Towns include: Cedar Park, Georgetown, Round Rock

Job growth (2000-2011): 73.8%

Central Texas' Williamson County hits the bull's eye when it comes to offering incentives for big business. Corporate tax breaks and low property taxes have attracted the likes of top-flight companies such as Dell, which employs 13,000 at its headquarters in Round Rock.

The rapid development of nearby Austin has spurred the growth of so-called "super suburbs" like Williamson County's Round Rock and Cedar Park, where affordable housing, cultural offerings and numerous parks and trails win points with young families.

In a tough economy, the county's incentives are looking particularly enticing to companies. Health care equipment maker Thermo Fisher Scientific said in December it's planning to move some of its production from Wisconsin, bringing 150 new jobs.

Towns include: The Woodlands

Job growth (2000-2011): 63.5%

Business in Montgomery County is soaring. Anadarko Petroleum is constructing a massive new 31-story tower at its headquarters in the commercial hub of the East Texas Woodlands. When completed in 2014, the skyscraper will accommodate 1,700.

Companies here aren't just building up, they're building out. Exxon Mobil is constructing a 385-acre campus that will house employees currently working in Houston. The oil giant is expected to relocate an additional 2,000 jobs from out of state to the new complex.

Those new workers will find a great place to live in the Woodlands, with its acres of green space and a 1.4-mile-long waterway. The area is also attracting a mix of companies in energy, health care and professional services. A location north of downtown Houston and proximity to George Bush Intercontinental Airport help.

Towns include: Highlands Ranch, Castle Rock

Job growth (2000-2011): 58.6%

Douglas County is on a Rocky Mountain High. The area is chalking up job gains, as companies choose to relocate and expand existing operations here.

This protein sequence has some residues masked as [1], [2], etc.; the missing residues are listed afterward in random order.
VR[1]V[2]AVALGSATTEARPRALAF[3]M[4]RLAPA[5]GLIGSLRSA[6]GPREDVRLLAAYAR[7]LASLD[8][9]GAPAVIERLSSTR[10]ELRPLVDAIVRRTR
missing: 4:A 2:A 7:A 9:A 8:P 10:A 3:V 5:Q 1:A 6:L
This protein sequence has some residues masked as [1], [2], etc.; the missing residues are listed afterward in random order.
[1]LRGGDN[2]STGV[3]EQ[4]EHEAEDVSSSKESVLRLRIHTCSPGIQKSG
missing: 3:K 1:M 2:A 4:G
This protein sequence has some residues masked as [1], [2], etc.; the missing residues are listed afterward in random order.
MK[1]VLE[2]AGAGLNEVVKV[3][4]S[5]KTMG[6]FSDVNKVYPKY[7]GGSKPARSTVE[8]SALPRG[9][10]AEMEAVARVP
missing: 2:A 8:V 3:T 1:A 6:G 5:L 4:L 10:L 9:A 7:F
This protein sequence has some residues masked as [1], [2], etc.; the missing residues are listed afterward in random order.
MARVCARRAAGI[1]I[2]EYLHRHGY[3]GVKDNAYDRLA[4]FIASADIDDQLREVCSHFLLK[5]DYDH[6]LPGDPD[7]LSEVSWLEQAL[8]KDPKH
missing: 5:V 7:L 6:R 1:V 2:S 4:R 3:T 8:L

With Denver to its north and Colorado Springs to the south, the county has the enviable position of being located between the state's two biggest cities. Its natural beauty and abundant sunshine don't hurt either.

Major firms like Dish Network, Sprint Nextel and Western Union all operate here. Health care IT firm TriZetto is constructing a new headquarters in the county's Meridian International Business Center, which is expected to add up to 750 jobs over the next five years.

Towns include: Frisco, Allen, Plano, McKinney

Job growth (2000-2011): 55.9%

Collin County is no longer just the country cousin of the Dallas-Fort Worth Metroplex. With an influx of young families -- overall population is up 59% since 2000 -- its vast pool of workers is helping the area develop its own business base.

A few area companies have been hit hard by the sluggish economy. Big employers J.C. Penney and HP both recently streamlined operations. But others are growing fast. Oil and gas firm Denbury Resources is expanding its corporate campus in Plano, which is expected to add hundreds of jobs.

Collin County is keeping its eye on the long term and shoring up infrastructure. Its airport just opened a new runway, and the county is investing millions in road improvement projects.

Towns include: Flower Mound, Lewisville, Denton

Job growth (2000-2011): 53.4%

Manufacturing is Peerless in Denton County. Earlier this month, PMFG's Peerless Mfg. Co. broke ground on an 80,000-square-foot facility that will employ more than 150 when fully operational.

In addition to manufacturing, retail is important to the local economy. The presence of the University of North Texas, a major research school, also helps drive the medical services sector.